A few interesting numbers here from our friends at Smith Travel Research. These are average daily room rates for all U.S. hotels through September (green) and for the year (blue).
Room rates held relatively steady in the 1980s — around $50, give or take a few bucks — but then started to climb in the 90s. By 2000, the average daily room rate had hit $84.
Prices continued to rise during the first decade of the 21st century, topping out at $108 in 2008. Then the recession hit, and rates fell, recovering somewhat for the first nine months of this year, but still $7 off their highs.
The inflation rate is a far gentler slope. Just look at the last decade.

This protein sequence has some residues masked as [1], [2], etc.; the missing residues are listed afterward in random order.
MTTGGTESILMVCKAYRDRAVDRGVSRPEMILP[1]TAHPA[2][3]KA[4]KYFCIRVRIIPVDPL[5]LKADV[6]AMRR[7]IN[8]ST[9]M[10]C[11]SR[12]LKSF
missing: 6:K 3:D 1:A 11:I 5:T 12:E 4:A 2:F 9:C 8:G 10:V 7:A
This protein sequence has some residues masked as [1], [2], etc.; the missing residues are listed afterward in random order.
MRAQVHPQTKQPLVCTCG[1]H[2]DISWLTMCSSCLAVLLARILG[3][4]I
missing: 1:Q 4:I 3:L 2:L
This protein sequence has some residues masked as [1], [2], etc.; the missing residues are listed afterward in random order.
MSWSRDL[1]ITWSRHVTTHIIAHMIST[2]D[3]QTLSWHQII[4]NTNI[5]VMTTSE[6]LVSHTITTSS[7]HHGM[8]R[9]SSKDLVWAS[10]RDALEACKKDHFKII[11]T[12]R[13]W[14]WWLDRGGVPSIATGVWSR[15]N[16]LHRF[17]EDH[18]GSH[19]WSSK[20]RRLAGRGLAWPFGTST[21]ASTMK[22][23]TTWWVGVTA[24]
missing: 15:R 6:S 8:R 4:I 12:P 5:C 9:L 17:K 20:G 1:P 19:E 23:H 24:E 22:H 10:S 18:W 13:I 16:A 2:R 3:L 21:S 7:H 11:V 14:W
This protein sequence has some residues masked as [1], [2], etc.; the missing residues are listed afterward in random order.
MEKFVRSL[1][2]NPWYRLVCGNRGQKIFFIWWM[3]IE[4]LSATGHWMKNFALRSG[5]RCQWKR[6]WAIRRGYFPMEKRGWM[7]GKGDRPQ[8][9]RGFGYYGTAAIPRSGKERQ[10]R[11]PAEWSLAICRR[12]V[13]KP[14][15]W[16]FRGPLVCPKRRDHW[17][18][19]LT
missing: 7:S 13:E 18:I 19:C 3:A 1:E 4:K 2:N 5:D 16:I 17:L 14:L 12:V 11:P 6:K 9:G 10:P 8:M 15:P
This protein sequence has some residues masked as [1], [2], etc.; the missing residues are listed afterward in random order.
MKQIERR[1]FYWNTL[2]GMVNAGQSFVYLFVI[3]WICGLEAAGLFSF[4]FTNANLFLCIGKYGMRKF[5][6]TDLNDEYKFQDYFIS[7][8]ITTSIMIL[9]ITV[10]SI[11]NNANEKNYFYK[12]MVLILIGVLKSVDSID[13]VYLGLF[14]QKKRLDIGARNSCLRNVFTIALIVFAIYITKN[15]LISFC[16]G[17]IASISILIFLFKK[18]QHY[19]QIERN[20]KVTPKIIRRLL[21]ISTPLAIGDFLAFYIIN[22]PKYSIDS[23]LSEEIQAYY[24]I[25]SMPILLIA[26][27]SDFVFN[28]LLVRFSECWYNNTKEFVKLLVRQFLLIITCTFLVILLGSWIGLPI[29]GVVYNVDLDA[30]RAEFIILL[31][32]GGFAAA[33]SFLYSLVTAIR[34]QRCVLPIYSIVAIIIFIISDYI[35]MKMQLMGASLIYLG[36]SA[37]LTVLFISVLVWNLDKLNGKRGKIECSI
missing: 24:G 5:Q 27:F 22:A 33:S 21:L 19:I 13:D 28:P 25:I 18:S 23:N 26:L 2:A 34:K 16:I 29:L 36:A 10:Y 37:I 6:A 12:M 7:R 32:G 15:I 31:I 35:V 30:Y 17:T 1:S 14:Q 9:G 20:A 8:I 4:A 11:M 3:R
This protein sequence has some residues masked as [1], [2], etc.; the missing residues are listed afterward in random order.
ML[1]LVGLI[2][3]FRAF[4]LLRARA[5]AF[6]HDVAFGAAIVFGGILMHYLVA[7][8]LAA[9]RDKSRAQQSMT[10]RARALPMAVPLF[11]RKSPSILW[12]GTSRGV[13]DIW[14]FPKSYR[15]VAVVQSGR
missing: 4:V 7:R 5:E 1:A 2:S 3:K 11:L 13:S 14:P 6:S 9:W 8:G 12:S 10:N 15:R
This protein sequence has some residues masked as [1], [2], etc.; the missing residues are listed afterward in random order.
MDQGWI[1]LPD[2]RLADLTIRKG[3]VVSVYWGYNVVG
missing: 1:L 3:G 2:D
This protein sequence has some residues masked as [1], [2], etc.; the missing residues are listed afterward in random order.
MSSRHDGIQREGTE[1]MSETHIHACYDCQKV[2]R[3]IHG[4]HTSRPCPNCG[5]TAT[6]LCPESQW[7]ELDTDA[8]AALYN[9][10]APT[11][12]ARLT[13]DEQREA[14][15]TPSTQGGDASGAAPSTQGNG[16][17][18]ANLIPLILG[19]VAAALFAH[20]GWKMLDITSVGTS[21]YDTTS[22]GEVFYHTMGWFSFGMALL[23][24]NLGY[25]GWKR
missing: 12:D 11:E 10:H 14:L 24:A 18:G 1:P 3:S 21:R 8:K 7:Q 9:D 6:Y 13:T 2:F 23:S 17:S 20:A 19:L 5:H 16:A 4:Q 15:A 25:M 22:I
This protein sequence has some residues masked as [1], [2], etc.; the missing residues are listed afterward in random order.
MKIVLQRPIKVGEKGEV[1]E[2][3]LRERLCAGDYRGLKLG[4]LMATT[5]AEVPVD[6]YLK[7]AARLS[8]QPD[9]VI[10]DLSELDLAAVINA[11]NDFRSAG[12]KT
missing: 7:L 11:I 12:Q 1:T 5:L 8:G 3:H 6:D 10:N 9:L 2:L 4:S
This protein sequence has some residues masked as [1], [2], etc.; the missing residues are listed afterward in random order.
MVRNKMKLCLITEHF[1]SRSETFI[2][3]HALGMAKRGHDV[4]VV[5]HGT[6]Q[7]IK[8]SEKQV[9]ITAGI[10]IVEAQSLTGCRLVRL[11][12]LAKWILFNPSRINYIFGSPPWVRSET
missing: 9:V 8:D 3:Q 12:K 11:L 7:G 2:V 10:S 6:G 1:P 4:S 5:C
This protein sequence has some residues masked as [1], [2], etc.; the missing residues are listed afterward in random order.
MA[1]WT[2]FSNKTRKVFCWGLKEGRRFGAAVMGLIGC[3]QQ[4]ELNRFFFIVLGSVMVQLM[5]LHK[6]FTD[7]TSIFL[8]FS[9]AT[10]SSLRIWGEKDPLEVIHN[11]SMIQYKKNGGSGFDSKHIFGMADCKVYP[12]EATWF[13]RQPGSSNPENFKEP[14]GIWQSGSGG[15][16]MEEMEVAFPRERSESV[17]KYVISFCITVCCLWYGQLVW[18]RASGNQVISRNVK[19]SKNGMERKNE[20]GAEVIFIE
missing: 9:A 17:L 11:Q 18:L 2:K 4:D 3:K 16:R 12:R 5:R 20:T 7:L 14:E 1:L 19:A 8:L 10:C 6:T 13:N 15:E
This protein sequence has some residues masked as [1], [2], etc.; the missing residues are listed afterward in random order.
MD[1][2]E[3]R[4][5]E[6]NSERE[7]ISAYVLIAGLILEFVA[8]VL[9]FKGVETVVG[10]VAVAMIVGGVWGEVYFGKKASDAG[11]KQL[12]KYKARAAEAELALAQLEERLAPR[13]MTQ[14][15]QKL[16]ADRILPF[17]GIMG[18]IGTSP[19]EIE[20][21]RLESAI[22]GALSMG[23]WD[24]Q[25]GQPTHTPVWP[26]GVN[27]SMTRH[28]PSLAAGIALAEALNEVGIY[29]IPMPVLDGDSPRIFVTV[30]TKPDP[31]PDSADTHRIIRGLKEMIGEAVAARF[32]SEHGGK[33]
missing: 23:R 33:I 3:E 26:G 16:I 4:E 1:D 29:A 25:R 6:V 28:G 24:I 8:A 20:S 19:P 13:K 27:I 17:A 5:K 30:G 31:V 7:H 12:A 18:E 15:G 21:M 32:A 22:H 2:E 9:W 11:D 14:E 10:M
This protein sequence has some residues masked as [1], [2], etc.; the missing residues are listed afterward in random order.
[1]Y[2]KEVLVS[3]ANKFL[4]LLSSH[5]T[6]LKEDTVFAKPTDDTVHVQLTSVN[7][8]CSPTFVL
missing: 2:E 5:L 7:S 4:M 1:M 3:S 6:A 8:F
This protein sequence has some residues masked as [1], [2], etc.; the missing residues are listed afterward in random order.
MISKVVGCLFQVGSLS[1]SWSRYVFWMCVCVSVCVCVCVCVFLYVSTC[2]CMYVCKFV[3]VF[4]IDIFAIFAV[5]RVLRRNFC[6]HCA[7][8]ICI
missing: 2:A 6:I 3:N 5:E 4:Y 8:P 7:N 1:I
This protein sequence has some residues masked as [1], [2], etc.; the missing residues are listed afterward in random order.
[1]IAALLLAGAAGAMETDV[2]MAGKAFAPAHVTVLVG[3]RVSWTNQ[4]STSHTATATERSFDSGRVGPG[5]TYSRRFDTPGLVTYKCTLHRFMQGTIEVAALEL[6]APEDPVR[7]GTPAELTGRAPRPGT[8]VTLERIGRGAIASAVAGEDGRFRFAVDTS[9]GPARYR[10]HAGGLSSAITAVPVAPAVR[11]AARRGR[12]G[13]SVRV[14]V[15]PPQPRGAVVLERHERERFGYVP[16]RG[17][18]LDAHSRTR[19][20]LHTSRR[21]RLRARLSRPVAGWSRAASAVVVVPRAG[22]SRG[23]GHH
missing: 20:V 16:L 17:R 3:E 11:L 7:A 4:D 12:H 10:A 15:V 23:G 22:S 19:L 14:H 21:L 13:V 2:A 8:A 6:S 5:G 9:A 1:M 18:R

Here’s the Consumer Price Index during the same period.
Have hotel rates risen too far, too fast? Maybe.
A better question, if your’re a guest, is: How high can they go? Will we see average daily rates of $200 in the next decade? (I’m sure the hotel industry would love that.)
The way I look at it, hotel rates are just adjusting to where they should be, and they may not be done adjusting.
But if the industry has its way, any future movement will be upward. Nothing wrong with that, of course, but definitely something to be aware of.
(Note: I generated these charts myself, but am by no means a professional. If there’s someone out there who has some expertise in Excel, Numbers or infographics, I could sure use your help on the next set of charts.)